Miso is bean paste that is made of soybeans. To make miso, soybeans are first steamed and fermented after salt and rice malt is added to them. Along with soy sauce, it is a typical Japanese seasoning. Miso soup is a soup dish in which miso is mixed in hot water and cooked with tofu, seaweed, vegetables, and other ingredients.

No. 9: Tofu (9 votes)

Tofu is a food made of soybean milk that is strained from mashed soybeans and solidified with brine and other coagulant. There are a number of tofu dishes. Hiyayakko, or cold tofu, is served with soy sauce, finely chopped leeks and other spices. Atsuage is tofu deep fried in a thin batter.

Additional Items

Katsu Curry
Katsu curry is a dish featuring pork cutlets (katsu), which are pork slices covered with breadcrumbs and deep fried in oil, served on top of "curry rice," a dish of rice with curry. Katsu curry is believed to have originated in 1948 at a restaurant in Ginza, Tokyo, when a famous baseball player placed an order to put a pork cutlet on top of curry rice, because he found it was a hassle to eat the curry rice and port cutlet separately.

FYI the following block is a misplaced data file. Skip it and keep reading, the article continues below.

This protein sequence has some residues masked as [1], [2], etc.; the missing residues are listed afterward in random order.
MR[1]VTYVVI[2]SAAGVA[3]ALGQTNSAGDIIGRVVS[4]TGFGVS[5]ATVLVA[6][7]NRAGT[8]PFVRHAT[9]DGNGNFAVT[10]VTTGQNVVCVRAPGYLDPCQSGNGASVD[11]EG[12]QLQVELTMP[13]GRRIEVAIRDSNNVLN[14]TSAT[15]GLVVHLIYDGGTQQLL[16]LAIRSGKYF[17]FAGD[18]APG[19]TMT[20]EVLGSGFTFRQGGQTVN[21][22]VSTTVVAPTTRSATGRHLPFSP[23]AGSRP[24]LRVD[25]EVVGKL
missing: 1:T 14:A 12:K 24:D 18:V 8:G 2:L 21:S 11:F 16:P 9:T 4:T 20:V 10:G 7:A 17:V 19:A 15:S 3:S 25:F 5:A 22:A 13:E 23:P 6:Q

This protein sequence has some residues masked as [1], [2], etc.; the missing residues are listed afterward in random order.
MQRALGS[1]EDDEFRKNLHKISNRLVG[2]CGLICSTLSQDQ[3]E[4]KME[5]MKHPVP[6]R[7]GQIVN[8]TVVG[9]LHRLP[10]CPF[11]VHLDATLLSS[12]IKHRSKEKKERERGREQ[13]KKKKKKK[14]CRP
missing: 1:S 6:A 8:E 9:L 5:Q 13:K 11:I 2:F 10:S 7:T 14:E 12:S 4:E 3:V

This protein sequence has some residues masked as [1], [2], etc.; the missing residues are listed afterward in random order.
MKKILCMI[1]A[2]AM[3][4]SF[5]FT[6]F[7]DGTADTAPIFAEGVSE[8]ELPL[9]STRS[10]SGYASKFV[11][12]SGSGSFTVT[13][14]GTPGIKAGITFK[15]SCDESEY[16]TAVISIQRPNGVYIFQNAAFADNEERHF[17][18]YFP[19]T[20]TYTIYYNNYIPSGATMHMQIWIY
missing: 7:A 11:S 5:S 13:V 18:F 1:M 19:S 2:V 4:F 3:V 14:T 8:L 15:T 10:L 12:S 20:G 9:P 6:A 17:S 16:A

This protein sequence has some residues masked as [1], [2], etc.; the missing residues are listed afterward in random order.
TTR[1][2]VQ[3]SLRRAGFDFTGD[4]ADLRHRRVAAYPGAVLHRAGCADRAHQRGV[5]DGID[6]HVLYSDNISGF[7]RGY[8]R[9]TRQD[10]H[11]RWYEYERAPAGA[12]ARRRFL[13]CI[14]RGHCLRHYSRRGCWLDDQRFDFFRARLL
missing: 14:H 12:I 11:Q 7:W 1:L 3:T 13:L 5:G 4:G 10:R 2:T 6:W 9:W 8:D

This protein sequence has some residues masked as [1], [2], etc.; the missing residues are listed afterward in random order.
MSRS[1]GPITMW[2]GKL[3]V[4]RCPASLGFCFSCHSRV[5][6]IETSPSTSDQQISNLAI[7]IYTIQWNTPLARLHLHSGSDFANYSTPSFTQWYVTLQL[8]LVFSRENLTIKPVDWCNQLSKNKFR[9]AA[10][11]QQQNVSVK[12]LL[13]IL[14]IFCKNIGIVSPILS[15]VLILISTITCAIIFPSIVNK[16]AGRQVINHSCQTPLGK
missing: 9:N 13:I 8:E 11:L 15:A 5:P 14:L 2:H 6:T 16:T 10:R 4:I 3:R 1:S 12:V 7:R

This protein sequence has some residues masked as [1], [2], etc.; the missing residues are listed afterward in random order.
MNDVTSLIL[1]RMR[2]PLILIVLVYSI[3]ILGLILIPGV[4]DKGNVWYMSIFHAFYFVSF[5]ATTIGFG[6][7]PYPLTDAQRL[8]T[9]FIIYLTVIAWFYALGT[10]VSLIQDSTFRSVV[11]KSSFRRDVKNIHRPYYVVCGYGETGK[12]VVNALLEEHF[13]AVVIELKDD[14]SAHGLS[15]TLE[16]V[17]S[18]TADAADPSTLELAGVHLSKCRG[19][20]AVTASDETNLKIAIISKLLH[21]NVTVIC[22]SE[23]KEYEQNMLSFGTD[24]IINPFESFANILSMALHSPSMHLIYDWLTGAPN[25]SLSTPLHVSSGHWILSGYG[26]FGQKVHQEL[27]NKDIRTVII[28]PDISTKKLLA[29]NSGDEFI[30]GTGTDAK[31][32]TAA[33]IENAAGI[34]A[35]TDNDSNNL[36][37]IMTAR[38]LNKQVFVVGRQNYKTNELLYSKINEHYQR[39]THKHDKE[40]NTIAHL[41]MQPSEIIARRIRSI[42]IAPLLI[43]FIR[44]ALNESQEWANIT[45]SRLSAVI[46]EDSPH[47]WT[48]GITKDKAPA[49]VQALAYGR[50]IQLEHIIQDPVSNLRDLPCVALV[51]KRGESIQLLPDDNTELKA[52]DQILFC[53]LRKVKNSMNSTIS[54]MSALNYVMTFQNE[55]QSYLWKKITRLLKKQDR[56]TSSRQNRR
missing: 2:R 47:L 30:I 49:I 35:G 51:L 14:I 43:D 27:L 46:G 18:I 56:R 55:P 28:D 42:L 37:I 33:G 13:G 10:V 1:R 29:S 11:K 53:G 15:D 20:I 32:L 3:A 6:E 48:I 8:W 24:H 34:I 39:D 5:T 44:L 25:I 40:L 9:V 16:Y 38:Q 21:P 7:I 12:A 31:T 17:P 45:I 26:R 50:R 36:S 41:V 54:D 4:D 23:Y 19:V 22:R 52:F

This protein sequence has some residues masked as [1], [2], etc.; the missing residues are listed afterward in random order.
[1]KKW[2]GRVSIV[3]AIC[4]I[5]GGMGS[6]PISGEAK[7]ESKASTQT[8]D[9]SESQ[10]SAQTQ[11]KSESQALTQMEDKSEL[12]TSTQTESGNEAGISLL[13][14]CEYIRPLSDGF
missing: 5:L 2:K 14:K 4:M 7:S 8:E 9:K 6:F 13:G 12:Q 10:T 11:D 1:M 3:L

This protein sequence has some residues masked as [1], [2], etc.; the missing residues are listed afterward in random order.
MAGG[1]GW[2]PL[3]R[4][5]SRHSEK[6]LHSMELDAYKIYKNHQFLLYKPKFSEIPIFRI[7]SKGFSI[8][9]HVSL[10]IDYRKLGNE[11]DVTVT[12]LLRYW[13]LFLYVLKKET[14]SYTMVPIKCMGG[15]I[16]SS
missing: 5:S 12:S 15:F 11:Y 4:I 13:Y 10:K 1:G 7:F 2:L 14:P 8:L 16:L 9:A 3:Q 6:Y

Taiyaki is a cake made of dough, or flour mixed with water, that is poured and baked in a fish-shaped iron mold with red bean paste placed in the middle. It is believed to have been introduced in the Meiji period. In addition to red bean paste, some recent types of taiyaki have chocolate, custard cream or caramel in the middle.

Recipe: Tempura (serves four persons)

Make the batter
Mix one egg with cold water (one cup) and flour (one cup) in a bowl.

Prepare the ingredients
Remove the heads and back veins from (six) shrimp, and make a cut in two or three places in the middle.
Wash pumpkins, egg plants, asparagus, and other vegetables, and cut them to an appropriate size (see picture).

Cook the ingredients
Dust the ingredients with flour, dip them in the batter to fully coat, and fry in oil at a temperature of 170°C for about two minutes.

To serve
Serve the tempura with tempura sauce and grated daikon radish. Or, just as good, serve with sea salt.

Conveyor Belt Sushi Goes Round the World

Flat-panel sushi conveyor